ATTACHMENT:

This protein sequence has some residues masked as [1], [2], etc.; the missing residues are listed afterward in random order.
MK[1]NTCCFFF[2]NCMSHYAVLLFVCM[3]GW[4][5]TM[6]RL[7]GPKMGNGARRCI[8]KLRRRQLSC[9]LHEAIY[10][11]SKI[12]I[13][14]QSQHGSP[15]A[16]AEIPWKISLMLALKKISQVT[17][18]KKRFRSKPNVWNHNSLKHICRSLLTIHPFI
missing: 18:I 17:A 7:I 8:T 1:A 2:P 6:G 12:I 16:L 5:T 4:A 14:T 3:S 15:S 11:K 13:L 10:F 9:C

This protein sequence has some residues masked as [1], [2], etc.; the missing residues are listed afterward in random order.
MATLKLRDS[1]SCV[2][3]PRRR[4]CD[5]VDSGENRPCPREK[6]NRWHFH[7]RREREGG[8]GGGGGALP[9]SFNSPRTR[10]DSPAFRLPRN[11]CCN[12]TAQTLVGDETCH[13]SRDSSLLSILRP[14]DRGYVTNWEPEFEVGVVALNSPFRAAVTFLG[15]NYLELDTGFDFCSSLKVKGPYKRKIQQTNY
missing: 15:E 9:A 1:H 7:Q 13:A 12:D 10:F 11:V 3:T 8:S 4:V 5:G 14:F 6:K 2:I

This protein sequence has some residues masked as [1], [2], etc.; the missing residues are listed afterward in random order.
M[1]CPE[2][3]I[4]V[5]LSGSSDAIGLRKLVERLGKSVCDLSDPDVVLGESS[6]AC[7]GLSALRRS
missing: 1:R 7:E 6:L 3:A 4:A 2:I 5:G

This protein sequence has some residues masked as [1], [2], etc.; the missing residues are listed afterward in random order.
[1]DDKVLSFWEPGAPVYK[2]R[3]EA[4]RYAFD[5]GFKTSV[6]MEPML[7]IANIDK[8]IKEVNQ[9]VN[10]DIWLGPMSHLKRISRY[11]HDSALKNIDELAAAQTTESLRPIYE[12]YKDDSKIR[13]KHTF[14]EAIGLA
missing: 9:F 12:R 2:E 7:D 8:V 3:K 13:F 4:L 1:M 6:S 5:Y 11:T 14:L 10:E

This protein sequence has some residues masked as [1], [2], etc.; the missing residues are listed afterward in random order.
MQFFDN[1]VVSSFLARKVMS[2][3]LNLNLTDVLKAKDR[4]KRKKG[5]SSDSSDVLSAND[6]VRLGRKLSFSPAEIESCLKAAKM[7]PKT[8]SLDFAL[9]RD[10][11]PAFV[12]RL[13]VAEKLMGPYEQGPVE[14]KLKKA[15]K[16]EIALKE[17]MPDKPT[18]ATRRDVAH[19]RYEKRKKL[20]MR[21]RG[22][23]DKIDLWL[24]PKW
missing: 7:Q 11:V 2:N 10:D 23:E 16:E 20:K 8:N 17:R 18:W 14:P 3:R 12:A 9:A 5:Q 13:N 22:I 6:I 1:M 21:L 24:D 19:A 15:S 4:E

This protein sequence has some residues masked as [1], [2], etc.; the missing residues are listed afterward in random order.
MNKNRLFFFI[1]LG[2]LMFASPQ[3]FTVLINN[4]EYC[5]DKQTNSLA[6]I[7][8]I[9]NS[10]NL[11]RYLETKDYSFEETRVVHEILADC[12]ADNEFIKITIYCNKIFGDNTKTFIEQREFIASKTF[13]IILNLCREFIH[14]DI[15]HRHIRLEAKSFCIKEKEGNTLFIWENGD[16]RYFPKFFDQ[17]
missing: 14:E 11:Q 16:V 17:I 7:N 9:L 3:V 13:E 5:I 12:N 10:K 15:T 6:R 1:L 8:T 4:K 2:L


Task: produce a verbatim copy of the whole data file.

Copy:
This protein sequence has some residues masked as [1], [2], etc.; the missing residues are listed afterward in random order.
MK[1]NTCCFFF[2]NCMSHYAVLLFVCM[3]GW[4][5]TM[6]RL[7]GPKMGNGARRCI[8]KLRRRQLSC[9]LHEAIY[10][11]SKI[12]I[13][14]QSQHGSP[15]A[16]AEIPWKISLMLALKKISQVT[17][18]KKRFRSKPNVWNHNSLKHICRSLLTIHPFI
missing: 18:I 17:A 7:I 8:T 1:A 2:P 6:G 12:I 16:L 5:T 4:A 14:T 3:S 15:S 11:K 13:L 10:F 9:C

This protein sequence has some residues masked as [1], [2], etc.; the missing residues are listed afterward in random order.
MATLKLRDS[1]SCV[2][3]PRRR[4]CD[5]VDSGENRPCPREK[6]NRWHFH[7]RREREGG[8]GGGGGALP[9]SFNSPRTR[10]DSPAFRLPRN[11]CCN[12]TAQTLVGDETCH[13]SRDSSLLSILRP[14]DRGYVTNWEPEFEVGVVALNSPFRAAVTFLG[15]NYLELDTGFDFCSSLKVKGPYKRKIQQTNY
missing: 15:E 9:A 1:H 7:Q 13:A 12:D 10:F 11:V 3:T 8:S 4:V 5:G 14:F 6:K 2:I

This protein sequence has some residues masked as [1], [2], etc.; the missing residues are listed afterward in random order.
M[1]CPE[2][3]I[4]V[5]LSGSSDAIGLRKLVERLGKSVCDLSDPDVVLGESS[6]AC[7]GLSALRRS
missing: 1:R 7:E 6:L 3:A 4:A 2:I 5:G

This protein sequence has some residues masked as [1], [2], etc.; the missing residues are listed afterward in random order.
[1]DDKVLSFWEPGAPVYK[2]R[3]EA[4]RYAFD[5]GFKTSV[6]MEPML[7]IANIDK[8]IKEVNQ[9]VN[10]DIWLGPMSHLKRISRY[11]HDSALKNIDELAAAQTTESLRPIYE[12]YKDDSKIR[13]KHTF[14]EAIGLA
missing: 9:F 12:R 2:E 7:D 8:V 3:K 13:F 4:L 1:M 6:S 5:Y 11:T 14:L 10:E

This protein sequence has some residues masked as [1], [2], etc.; the missing residues are listed afterward in random order.
MQFFDN[1]VVSSFLARKVMS[2][3]LNLNLTDVLKAKDR[4]KRKKG[5]SSDSSDVLSAND[6]VRLGRKLSFSPAEIESCLKAAKM[7]PKT[8]SLDFAL[9]RD[10][11]PAFV[12]RL[13]VAEKLMGPYEQGPVE[14]KLKKA[15]K[16]EIALKE[17]MPDKPT[18]ATRRDVAH[19]RYEKRKKL[20]MR[21]RG[22][23]DKIDLWL[24]PKW
missing: 7:Q 11:V 2:N 10:D 23:E 16:E 20:K 8:N 17:R 18:W 14:P 3:R 12:A 9:A 5:Q 13:N 22:I 6:I 1:M 21:L 24:D 19:A 15:S 4:E

This protein sequence has some residues masked as [1], [2], etc.; the missing residues are listed afterward in random order.
MNKNRLFFFI[1]LG[2]LMFASPQ[3]FTVLINN[4]EYC[5]DKQTNSLA[6]I[7][8]I[9]NS[10]NL[11]RYLETKDYSFEETRVVHEILADC[12]ADNEFIKITIYCNKIFGDNTKTFIEQREFIASKTF[13]IILNLCREFIH[14]DI[15]HRHIRLEAKSFCIKEKEGNTLFIWENGD[16]RYFPKFFDQ[17]
missing: 14:E 11:Q 16:V 17:I 7:N 9:L 3:V 13:E 5:I 12:N 10:K 15:T 6:R 1:L 8:T 4:K 2:L